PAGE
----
Rotator Cuff Tears
The rotator cuff is a composite of tendons from four muscles that originate from the shoulder blade. Unlike other joints of the body, the shoulder joint is completely dependent on the soft tissues of these tendons and a capsule to stabilize the joint. Ligaments, capsule and this rotator cuff allow the shoulder move in motions that other joints cannot do.
To tear a tendon in the shoulder can be an extremely painful experience. Most people in their middle age years who have shoulder pain usually have not torn their rotator cuff tendons. Other clinical entities such as impingement, arthritis, and overuse type injuries can cause the pain, and often this is confusing. As we older, attrition and degeneration of these tendons can occur. The makeup of the tendons becomes weaker, and gradual deterioration can occur leading to a tear.
Athletes involved in overhead sports often have rotator cuff problems, but complete tearing is rare. Partial thickness tears and tendonitis make up the bulk of the rotator cuff injuries in younger people. As we age, however, these tendons can become degenerated and lose their strength. Full thickness tears where the tendon actually separates away from the ball of the joint are common in older individuals.
Symptoms of rotator cuff tears include inability to sleep on the shoulder at night, pain that radiates to the neck, and in extreme cases complete loss of ability to raise the arm above the horizontal plane. The classic sign of a rotator cuff tear is complaint of pain directly over the side of the arm. In younger athletes, a precipitating shoulder injury can cause a full or direct tear, and continued inability to perform the given sport secondary to pain is often the rule.
Forceful swinging of the arm above the head in certain sports such as tennis or throwing a baseball can create high energy forces around the tendinous restraints of the shoulder joint. Shoulder instability, where the ball and socket do not sit tightly together, can lead to structural changes in the tendons of the rotator cuff. Fraying of the tendons is often seen on arthroscopy, and often simple inflammation and redness is found.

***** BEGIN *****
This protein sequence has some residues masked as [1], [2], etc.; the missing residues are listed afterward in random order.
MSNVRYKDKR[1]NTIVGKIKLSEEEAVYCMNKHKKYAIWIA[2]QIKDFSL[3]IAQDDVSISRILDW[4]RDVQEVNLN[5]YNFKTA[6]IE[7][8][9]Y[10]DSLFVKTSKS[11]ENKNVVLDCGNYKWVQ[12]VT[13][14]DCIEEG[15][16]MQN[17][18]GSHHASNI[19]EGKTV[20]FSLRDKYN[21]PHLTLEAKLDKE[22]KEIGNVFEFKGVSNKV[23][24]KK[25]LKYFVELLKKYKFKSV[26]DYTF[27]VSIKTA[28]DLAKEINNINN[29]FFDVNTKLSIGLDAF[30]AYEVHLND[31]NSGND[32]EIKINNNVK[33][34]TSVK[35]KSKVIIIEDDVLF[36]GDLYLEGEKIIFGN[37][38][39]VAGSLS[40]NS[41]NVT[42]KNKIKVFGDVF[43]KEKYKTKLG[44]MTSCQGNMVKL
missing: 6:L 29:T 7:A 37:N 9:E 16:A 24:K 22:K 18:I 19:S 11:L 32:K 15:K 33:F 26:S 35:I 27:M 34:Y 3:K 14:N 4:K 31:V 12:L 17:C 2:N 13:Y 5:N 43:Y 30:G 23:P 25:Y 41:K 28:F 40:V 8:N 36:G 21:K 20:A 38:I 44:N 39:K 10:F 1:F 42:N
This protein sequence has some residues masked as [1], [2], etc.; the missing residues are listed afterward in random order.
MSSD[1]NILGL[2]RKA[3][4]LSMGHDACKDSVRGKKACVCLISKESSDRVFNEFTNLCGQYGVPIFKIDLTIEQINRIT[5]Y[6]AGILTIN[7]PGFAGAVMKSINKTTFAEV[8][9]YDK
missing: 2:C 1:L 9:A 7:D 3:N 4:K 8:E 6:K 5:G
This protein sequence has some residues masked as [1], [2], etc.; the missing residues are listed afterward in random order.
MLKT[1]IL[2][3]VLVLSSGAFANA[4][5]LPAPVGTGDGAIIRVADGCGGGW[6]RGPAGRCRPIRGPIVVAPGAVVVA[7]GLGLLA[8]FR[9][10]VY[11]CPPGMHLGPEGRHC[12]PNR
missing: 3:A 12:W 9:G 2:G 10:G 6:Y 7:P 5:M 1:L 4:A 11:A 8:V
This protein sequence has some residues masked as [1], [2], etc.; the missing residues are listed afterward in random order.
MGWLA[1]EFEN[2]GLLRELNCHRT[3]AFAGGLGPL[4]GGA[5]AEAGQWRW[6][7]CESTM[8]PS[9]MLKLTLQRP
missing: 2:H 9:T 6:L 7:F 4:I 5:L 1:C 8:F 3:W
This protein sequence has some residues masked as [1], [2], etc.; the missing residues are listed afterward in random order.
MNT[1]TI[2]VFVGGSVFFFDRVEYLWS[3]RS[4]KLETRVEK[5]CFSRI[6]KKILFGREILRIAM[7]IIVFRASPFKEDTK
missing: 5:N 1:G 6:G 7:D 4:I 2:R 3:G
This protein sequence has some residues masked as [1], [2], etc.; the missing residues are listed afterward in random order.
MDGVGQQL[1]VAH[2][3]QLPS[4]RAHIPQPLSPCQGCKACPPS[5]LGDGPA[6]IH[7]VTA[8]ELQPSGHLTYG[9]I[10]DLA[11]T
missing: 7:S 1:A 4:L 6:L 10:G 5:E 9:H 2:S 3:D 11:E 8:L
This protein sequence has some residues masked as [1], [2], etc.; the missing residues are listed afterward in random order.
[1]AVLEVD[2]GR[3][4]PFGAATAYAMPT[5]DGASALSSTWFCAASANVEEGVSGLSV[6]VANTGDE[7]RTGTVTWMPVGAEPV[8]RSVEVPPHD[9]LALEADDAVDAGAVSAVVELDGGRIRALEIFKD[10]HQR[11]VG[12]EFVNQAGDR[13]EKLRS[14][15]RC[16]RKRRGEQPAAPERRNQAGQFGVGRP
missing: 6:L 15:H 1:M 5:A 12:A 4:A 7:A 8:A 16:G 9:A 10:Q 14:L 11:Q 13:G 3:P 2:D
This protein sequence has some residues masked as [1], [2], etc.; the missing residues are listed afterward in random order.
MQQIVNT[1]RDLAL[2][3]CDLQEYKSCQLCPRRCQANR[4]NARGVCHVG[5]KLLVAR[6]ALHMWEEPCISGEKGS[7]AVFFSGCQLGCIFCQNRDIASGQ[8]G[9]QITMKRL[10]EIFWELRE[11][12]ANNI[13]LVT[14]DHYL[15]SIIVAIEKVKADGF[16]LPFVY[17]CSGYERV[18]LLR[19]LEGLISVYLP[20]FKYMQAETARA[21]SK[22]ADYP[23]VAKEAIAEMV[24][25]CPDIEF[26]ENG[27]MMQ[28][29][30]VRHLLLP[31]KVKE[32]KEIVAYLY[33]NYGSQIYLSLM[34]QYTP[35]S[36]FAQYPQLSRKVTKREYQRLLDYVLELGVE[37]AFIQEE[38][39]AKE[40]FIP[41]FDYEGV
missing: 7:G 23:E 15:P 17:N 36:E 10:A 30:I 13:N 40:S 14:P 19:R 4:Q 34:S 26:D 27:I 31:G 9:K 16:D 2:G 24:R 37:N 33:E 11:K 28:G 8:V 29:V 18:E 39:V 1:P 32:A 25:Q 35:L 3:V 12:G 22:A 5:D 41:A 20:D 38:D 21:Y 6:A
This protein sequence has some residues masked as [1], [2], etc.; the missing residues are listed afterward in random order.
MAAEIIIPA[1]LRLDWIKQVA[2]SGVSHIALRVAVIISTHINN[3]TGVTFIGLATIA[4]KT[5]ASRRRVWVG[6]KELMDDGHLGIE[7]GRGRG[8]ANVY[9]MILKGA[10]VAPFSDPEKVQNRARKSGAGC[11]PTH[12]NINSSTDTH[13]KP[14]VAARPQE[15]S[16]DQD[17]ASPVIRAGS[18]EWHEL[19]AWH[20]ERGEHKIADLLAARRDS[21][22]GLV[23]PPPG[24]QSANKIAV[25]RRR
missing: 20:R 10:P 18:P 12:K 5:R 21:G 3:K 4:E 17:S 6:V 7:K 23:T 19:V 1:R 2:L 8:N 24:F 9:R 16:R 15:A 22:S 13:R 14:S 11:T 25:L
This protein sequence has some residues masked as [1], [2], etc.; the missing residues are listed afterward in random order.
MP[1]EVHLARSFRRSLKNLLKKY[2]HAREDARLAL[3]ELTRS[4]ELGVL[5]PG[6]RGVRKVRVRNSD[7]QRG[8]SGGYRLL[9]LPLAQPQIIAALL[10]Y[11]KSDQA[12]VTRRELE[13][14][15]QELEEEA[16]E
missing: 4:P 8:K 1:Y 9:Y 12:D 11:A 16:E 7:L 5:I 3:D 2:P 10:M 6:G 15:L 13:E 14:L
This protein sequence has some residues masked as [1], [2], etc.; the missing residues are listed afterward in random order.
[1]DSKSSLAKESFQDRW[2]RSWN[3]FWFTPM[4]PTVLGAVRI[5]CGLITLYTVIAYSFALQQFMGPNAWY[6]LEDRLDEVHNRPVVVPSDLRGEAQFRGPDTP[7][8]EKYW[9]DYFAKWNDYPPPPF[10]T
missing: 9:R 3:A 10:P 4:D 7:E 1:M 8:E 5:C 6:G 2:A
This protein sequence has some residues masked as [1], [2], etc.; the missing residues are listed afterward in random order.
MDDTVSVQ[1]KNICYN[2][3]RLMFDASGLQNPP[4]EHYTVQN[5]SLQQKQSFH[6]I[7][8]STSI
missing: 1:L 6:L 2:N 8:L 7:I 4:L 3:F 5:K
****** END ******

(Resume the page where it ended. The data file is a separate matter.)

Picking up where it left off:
Diagnosis is key to deliver the best possible care to a rotator cuff injury. If there is no functional deficit in the movement of the shoulder, we try physical therapy first strengthen these tendons and promote a good blood supply to the injured areas. Blood will deliver vital nutrients and healing factors to the inflamed tendons, and unless torn to a certain degree, elimination of the pain can be achieved.
Diagnostic tests such as X-rays help to study certain bone formations of the shoulder, as we know certain bone structures can lead to rotator cuff pathology. X-rays also help us see subtle changes that can lead one to the correct diagnosis as well. MRI's are probably the gold standard, as they visualize the soft tissues around the shoulder extremely well. Ultrasound can be used as well to make a diagnosis, but this is not done too often.
If surgery is indicated, people can expect 3-6 month recovery. Strict precautions on using the arm for any lifting must be followed, and home rehabilitation has proved very success in our practice. We seldom need to send individuals to private therapy, as they do quite well on the home program. The surgery often can be done arthoscopically as an outpatient procedure.
Individuals who have rotator cuff tears and require surgery achieve significant pain reduction, ability to function in their every day life with out discomfort, and the best benefit of all is regaining the full night's sleep that has been non-existent for too long.